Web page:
WASHINGTON – The rise of the Islamic State, the former ISIS, has prompted Saudi Arabia to re-think its funding and arming of Sunni rebel groups in Syria, many of whom are now joining the Islamic State as it threatens to attack the Saudi kingdom.
Informed sources say that while Saudi Arabia will impose stricter, yet undefined, controls over the Sunni groups it supports to counter the Iranian-backed Shiite groups in Syria, its attention now has become more riveted on its own security.
As part of the new Saudi strategy, King Abdullah bin Abdulaziz appointed Prince Khalid bin Bandar as head of Saudi intelligence to replace Prince Bandar, who recently was relieved of his position. Prince Khalid previously was deputy minister of defense.
Renewed concern over Saudi security comes after a recent WND report that Islamic State fighters have declared Mecca and Medina in Saudi Arabia are their next targets, after Jordan, under new caliph Abu Bakr al-Baghdadi, now known as Khalifah Ibrahim.
Saudi security officials recently arrested 62 members of the Islamic State predecessor, the Islamic State of Iraq and the al-Sham (Greater Syria). ISIS had a cell in the Saudi kingdom preparing to target Saudi “government and foreign interests” while planning large-scale assassinations.
The cell was uncovered by Saudi intelligence monitoring of ISIS social networks. There still are some 44 Islamic State members being hunted down by Saudi security.
Because of heightened security concerns inside the Saudi kingdom, Abdullah has ordered some 30,000 Saudi troops along its 500-mile border with Iraq to protect it against a possible attack by the Islamic State.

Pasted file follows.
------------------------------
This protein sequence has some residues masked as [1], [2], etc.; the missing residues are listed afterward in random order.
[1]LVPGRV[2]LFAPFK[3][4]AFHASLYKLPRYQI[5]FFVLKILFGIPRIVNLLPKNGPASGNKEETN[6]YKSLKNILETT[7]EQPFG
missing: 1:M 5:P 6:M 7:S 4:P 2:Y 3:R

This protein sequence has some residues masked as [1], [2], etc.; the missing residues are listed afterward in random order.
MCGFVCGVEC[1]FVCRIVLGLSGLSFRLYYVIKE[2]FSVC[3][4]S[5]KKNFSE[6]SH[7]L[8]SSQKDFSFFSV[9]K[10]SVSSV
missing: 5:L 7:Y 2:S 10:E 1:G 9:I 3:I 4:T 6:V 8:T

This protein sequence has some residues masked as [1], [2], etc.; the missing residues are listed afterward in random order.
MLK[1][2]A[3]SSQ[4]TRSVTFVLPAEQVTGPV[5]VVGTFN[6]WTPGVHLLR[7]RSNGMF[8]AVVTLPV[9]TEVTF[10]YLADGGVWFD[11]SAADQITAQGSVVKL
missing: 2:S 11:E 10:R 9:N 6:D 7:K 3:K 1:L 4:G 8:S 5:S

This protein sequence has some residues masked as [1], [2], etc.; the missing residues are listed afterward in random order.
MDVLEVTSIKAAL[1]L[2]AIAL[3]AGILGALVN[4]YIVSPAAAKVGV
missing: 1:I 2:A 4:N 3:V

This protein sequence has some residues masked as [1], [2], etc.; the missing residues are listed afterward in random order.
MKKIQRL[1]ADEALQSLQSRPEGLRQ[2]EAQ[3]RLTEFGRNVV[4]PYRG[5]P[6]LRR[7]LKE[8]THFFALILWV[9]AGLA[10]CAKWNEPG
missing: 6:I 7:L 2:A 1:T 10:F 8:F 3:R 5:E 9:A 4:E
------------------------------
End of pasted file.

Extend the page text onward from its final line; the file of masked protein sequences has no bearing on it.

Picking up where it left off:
Establishment of the caliphate with the elimination in its title of Iraq and al-Sham means that Khalifah Ibrahim has designs on all lands where Sunni Muslims reside.
“Now that the Islamic caliphate is a fait accompli,” one source said, “all eyes will be on Mecca and Medina next.”
Even backers of the al-Qaida-affiliated Jabhat al-Nusra Front, which grew out of the original Islamic State of Iraq under al-Baghdadi, have questioned the meaning of the caliphate.
The source said the move means the Sunni Taliban and various al-Qaida-linked groups – wherever they might be active, such as al-Nusra in Syria or Ansar al-Shariah in Libya – would be “committing a sin.”
As a consequence, under a lengthy declaration from Islamic State titled “This is the Promise of Allah,” fighting and killing fighters of these other jihadist groups would be a duty, unless they accept Baghdadi as their leader.
Abdullah’s order to dispatch 30,000 Saudi troops comes after the departure of a reported 2,500 Iraqi troops along the border to go north to fight the Islamic State. While Shiite Iraqi Prime Minister Nouri al-Maliki has denied the report, some of those Iraqi troops have gone public saying they have been ordered to confront the Islamic in the northern part of the country.
The Islamic State threat to Saudi Arabia poses an economic threat to the world, since Saudi Arabia is the world’s top oil exporter.
In anticipation of IS targeting Saudi Arabia, Abdullah recently met with newly elected Egyptian President Fattah el-Sisi, who had significant Saudi backing to discuss counter-terrorism assistance for the kingdom. Accompanying him was Prince Bandar, an informed source told WND.